Lately, medical professionals have been contradicting themselves when it came to the proper amount of sleep that children must get. But how much sleep should a child get? When is it too much, or too little? Fortunately, the American Academy of Sleep Medicine and the American Academy of Pediatrics collaborated in order to give mothers everywhere the right answer.
A team of thirteen sleep experts, pediatricians, and researchers worked at the latest recommendations. So how much sleep should a child get?
- Infants with ages between 4 to 12 months should get between 12 to 16 hours of sleep every day (a day is used as a precise 24-hour interval). This 12-16 interval includes naps.
- Small children with ages between 1 and 2 years should get 11 to 14 hours of sleep every day. Naps are included in the interval.
- Children with ages between 3 and 5 years old should get 10 to 13 hours of sleep daily. This interval, too, includes naps.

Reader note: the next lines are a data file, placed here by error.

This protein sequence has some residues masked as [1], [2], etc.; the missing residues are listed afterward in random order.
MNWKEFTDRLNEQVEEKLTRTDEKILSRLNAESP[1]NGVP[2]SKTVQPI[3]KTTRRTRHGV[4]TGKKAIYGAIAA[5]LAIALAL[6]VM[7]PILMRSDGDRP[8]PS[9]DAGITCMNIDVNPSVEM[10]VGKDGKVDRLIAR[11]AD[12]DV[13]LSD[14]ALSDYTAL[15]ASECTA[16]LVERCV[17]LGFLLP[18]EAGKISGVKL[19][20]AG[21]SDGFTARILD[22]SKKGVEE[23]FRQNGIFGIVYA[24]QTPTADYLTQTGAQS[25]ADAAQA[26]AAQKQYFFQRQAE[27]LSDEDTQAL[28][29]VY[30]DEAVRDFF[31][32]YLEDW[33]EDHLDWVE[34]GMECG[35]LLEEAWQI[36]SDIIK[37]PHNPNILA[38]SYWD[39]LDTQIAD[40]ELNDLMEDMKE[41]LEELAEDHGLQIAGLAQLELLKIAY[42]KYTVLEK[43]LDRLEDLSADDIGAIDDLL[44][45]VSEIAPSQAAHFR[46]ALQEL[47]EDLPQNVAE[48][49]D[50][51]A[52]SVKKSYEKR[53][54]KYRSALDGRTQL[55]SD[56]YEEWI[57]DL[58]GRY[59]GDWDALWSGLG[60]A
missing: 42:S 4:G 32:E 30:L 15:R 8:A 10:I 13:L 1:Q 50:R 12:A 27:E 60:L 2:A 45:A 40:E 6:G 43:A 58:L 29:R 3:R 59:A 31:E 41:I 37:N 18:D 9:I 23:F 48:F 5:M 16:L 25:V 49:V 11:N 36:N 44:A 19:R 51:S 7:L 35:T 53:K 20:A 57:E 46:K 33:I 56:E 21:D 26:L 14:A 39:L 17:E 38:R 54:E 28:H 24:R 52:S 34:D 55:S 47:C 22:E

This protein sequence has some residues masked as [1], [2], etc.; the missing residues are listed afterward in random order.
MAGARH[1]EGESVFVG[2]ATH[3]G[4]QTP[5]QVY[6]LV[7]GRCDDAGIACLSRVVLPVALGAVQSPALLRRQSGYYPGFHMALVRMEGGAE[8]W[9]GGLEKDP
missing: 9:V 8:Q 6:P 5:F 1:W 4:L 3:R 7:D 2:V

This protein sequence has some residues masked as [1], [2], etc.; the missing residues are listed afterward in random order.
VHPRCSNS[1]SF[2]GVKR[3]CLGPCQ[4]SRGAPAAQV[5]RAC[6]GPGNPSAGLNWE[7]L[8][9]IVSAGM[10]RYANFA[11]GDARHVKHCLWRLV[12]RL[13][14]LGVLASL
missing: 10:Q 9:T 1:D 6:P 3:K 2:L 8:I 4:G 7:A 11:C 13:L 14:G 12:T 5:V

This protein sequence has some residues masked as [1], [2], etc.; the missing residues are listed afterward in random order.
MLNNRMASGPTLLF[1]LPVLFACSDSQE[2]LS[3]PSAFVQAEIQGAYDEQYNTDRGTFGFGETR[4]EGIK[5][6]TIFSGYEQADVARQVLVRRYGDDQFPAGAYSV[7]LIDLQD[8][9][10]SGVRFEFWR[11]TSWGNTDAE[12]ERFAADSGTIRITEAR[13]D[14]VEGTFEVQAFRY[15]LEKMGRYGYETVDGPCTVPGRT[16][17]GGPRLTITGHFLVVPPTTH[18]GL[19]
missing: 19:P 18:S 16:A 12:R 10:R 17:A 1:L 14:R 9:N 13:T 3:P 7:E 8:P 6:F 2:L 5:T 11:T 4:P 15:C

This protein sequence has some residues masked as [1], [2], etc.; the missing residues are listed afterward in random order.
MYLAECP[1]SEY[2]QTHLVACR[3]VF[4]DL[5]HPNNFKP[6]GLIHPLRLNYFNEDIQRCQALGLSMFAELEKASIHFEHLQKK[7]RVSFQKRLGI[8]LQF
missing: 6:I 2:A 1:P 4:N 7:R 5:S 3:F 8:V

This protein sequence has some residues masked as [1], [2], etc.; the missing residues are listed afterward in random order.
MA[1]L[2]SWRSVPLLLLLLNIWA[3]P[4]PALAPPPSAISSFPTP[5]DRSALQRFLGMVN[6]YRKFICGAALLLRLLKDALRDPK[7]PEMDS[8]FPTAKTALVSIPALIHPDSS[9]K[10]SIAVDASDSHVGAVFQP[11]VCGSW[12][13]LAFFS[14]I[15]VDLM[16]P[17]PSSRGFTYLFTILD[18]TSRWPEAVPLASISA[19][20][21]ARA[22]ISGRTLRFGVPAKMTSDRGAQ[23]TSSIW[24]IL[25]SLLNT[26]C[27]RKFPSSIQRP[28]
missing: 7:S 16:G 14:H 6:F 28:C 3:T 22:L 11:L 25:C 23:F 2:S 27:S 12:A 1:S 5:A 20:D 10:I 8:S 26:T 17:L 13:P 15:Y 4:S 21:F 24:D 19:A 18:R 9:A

- Children with ages between 6 and 12 should sleep 9 to 12 hours every day.
- Teenagers with ages between 13 and 18 should get between 8 to 10 hours of sleep every day.
There is no regular sleep interval for newborns included because their sleep times are erratic. Aside from the fact that they are prone to cry for a longer period of time, newborns between 0 and 4 months-old sleep don’t present a sleeping pattern. The team of researchers mentioned that additional research is needed for that particular segment.
Dr. Lee Brooks, the author of the paper and attending pulmonologist at Philadelphia’s Hospital for Children, declared that if the aforementioned guidelines are respected, children will show signs of improved memory, attention span, emotional regulation, behavior, learning capabilities, and quality of life.
Brooks also mentioned that not getting enough Zs can cause infants to develop obesity, injuries, diabetes, depression, and hypertension.
On that note, previous papers have shown that teenagers who are sleep deprived are more inclined to develop suicidal thoughts than those who get a proper amount of snooze every day.
When asked about the sleep situation of US teenagers, pediatrician Wendy Sue Swanson declared that:
“The majority don’t get the sleep they need. The National Sleep Foundation has found that over 85 percent of teens lack adequate sleep. Sleep matters: deprivation and tiredness affect schoolwork, attention, mood, interactions, unhealthy weight risk, and lifelong health habits.”
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